Oxford University Press, 2008
Over the course of his long and controversial career, Joschka Fischer evolved from an archetypal 1960s radical–a firebrand street activist–into a shrewd political insider, operating at the heights of international politics. In the 1980s he was one of the first elected Greens and went on to become Germany’s foreign minister from 1998 to 2005. His famous challenge to Donald Rumsfeld’s case for invading Iraq–“Excuse me, I am not convinced”–won him worldwide recognition, and the Bush administration’s utter contempt.
Here is both a lively biography of Joschka Fischer and a gripping history “from below” of postwar Germany. Paul Hockenos begins in the ruins of postwar Germany and guides us through the flashpoints of the late sixties and seventies, from the student protests and the terrorism of the Baader-Meinhof group to the evolution of Europe’s premier Green party, and brings us up to the present in the united Germany. He shows how the grassroots movements that became the German Greens challenged and changed the republic’s status quo, making postwar Germany more democratic, liberal and worldly along the way. Despite the ideological twists and turns of Fischer and his peers, the lessons of the Holocaust and the Nazi terror remained their constant coordinates. Hockenos traces that political journey, providing readers with unique insight into the impact that these movements and the Greens have had on Germany.
Informed by hundreds of interviews with key figures and fellow travelers, Joschka Fischer and the Making of the Berlin Republic presents readers with one of the most intriguing personalities on the European scene, and paints a rich picture of the rebellious generation of 1968 that became the political elite of modern Germany.
Excerpts of reviews of Joschka Fischer
“Informed and highly readable.””–The Nation
“This is biographical history at its best.”–Philip H. Gordon, Foreign Affairs
“[An] absorbing new book… Hockenos is excellent in tracing the rise of the Green movement from a fringe collection of tree huggers into a groundbreaking force for change in German society.”–Washington Monthly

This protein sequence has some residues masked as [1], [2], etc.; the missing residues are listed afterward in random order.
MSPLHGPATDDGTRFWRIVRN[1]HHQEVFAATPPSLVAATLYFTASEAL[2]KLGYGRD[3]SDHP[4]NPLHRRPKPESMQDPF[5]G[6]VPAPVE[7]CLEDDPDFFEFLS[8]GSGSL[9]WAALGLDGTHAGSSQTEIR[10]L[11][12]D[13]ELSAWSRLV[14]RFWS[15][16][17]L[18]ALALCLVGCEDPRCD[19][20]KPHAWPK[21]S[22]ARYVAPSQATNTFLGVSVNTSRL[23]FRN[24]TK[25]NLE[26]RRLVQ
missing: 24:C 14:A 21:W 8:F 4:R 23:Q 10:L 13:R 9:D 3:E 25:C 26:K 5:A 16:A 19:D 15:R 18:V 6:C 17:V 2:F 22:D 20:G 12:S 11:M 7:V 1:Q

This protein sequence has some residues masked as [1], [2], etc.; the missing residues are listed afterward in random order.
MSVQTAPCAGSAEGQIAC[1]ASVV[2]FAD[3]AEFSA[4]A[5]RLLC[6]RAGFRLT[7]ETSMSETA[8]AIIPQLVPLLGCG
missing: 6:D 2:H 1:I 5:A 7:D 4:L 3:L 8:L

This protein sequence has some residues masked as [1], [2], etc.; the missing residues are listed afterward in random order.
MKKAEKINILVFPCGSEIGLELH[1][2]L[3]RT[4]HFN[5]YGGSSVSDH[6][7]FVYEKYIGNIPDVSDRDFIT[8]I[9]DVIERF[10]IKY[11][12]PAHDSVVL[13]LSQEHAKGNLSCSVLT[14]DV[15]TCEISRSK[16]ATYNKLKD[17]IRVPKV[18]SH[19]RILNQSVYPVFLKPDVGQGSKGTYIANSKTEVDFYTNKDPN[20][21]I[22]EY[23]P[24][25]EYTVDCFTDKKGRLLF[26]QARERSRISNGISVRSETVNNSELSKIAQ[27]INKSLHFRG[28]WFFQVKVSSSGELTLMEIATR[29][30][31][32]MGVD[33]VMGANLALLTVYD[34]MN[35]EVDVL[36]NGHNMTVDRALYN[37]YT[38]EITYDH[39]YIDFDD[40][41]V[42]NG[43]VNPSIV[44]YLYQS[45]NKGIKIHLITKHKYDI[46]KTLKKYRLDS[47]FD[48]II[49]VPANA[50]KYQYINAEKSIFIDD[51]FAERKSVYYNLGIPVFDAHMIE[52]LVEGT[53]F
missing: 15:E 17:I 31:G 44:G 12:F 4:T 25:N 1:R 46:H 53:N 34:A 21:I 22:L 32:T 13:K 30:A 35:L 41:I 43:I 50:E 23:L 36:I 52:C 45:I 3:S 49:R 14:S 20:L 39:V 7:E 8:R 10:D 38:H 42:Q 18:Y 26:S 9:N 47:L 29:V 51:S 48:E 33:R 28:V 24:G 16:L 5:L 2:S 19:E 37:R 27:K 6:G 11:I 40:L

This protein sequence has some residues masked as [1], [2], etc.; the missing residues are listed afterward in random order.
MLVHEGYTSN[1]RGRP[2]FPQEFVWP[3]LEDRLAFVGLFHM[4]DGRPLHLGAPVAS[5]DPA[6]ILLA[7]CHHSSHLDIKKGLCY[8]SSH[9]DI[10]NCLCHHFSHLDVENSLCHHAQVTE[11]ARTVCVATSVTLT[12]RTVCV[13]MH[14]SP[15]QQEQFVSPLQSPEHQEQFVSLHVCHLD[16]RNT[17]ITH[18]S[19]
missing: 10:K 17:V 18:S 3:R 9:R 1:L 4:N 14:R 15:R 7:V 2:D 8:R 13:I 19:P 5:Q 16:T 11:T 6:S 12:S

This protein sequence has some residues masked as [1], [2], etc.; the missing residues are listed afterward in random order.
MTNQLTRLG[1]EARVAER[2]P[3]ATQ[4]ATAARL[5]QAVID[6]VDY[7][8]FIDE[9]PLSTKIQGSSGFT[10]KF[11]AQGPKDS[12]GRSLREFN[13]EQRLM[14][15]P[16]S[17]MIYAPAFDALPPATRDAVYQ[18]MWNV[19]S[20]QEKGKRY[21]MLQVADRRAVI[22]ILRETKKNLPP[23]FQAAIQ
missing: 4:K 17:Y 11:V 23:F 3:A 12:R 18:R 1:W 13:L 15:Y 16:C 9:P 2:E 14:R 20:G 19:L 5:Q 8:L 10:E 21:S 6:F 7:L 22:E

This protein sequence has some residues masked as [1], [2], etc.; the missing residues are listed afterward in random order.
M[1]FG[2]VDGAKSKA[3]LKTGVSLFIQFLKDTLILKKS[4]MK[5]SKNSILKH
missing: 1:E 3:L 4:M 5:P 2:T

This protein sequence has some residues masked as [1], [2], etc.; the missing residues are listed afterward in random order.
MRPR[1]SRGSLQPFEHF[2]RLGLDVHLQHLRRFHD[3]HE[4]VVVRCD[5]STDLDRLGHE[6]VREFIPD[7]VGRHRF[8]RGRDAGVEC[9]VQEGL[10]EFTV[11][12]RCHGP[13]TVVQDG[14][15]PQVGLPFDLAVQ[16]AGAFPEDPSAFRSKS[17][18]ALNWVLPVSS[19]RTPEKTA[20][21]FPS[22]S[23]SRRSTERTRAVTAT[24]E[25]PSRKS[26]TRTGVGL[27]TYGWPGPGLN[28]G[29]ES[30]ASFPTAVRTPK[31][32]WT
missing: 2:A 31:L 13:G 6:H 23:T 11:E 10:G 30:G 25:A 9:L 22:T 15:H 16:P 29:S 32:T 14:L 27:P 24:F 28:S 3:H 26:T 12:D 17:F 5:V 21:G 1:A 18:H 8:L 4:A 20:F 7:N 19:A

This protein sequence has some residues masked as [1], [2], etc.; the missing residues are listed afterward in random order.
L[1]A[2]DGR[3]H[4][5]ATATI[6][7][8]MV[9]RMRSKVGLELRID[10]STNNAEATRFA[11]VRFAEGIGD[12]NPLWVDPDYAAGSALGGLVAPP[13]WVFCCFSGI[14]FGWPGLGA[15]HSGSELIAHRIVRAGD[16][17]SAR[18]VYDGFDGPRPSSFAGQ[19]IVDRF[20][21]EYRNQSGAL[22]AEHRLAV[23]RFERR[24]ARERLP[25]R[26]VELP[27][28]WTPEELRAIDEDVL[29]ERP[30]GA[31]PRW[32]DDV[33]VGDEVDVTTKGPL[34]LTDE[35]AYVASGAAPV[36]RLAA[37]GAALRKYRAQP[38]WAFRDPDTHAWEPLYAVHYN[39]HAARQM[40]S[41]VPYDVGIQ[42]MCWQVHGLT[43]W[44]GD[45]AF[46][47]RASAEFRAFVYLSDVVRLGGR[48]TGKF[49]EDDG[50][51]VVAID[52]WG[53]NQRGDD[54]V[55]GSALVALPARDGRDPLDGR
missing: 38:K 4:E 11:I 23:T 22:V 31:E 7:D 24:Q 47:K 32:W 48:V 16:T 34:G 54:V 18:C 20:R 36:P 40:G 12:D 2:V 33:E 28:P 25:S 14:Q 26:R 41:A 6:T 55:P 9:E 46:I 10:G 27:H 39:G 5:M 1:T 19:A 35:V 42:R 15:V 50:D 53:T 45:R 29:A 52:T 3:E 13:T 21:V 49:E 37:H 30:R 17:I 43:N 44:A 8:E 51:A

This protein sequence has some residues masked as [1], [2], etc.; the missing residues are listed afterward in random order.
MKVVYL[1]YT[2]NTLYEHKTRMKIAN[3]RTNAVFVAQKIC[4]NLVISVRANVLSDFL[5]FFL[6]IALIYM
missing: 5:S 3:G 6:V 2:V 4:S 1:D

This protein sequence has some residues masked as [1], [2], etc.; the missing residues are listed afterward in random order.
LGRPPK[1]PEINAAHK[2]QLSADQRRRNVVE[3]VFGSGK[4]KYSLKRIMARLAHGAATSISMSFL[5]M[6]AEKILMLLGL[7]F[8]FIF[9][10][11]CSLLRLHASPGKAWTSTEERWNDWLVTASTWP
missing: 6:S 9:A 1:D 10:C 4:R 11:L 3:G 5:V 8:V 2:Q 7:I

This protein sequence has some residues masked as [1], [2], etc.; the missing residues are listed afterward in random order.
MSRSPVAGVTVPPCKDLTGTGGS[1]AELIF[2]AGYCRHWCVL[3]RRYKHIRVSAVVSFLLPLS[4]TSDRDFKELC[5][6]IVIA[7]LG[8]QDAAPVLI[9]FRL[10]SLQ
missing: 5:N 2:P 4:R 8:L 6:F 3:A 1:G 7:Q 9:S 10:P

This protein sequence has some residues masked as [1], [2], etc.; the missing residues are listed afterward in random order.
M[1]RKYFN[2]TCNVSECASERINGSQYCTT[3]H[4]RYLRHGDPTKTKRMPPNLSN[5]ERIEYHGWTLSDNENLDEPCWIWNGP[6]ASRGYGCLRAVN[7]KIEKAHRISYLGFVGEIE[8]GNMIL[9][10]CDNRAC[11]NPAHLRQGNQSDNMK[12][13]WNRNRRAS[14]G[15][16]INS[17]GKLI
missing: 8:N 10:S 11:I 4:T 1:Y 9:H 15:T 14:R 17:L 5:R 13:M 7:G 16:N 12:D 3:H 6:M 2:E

“This absorbing alternative history of postwar Germany chronicles how as a leader of the new Green Party, Fischer presided over the mainstreaming of environmental concerns and the fashioning of a new foreign policy framework for a unified Germany.”–Foreign Policy In Focus
“[A]n enlightening yarn about a local boy made good, who several times, by the skin of his teeth, saved his party, his government and his reputation.”–The Economist
“…this readable and engaging volume…. Hockenos succeeds here in writing the story not only of Fischer, but also of the diverse protest movements and grassroots campaigns, born of Fischer’s generation, that shaped post-1945 Germany. He writes compellingly about these civic initiatives and political movements….”–The Weekly Standard
“For years, Paul Hockenos has been a refreshingly independent and tough-minded observer of the politics of Eastern and Central Europe. Now he gives us a lucid, comprehensive account of the rise of Joschka Fischer and the whole panoply of red-green politics in Germany. Filling in many holes, at least for the English-speaking public, he shows how much German democracy owes to post-60s citizens’ movements and the ’68-ers’ proverbial ‘long march through the institutions.'”–Todd Gitlin, author of The Sixties: Years of Hope, Days of Rage
“This is an ambitious and original book, deeply researched and lucidly written. It should be on the must-read list for anyone interested in late twentieth-century German history and in the history and legacy of the 1968 generation.”–Mary Nolan, Professor of History, New York University
“Modern Germany is very different from the uptight and defensive country–with much to be defensive about–that I first visited in the 1960s. The significant role in that transformation played by the ‘sixty-eight generation’–and above all by the extraordinarily talented and ever personally evolving Joschka Fischer–is an intriguing story, which Paul Hockenos tells lucidly and well.”–Gareth Evans, President, International Crisis Group and Foreign Minister of Australia 1988-96
“Paul Hockenos knows Germany very well, and he is not afraid to tackle ambiguity and complexity. His scholarly and eminently readable biography of Joschka Fischer provides a serious alternative to more conventional accounts of major changes in Germany.”–Norman Birnbaum, author of After Progress: American Social Reform and European Socialism in the Twentieth Century
“A refreshingly clear, elegant portrait of the Europe most influenced by the US and most reflective of its ideals and follies. To understand Fischer and Germany’s voyage over the last 60 years is to understand America’s own. Those who wish to understand how others see the US today should read this book.”–Marcia Pally, author of Critique Abandoned: The Ceding of Democracy
Links to full reviews:
The Nation: http://live.thenation.com
Foreign Affairs: http://www.foreignaffairs.com
Washington Monthly: http://findarticles.com
Die Zeit: http://www.zeit.de
Foreign Policy in Focus: http://www.fpif.org
European History Quarterly: http://ehq.sagepub.com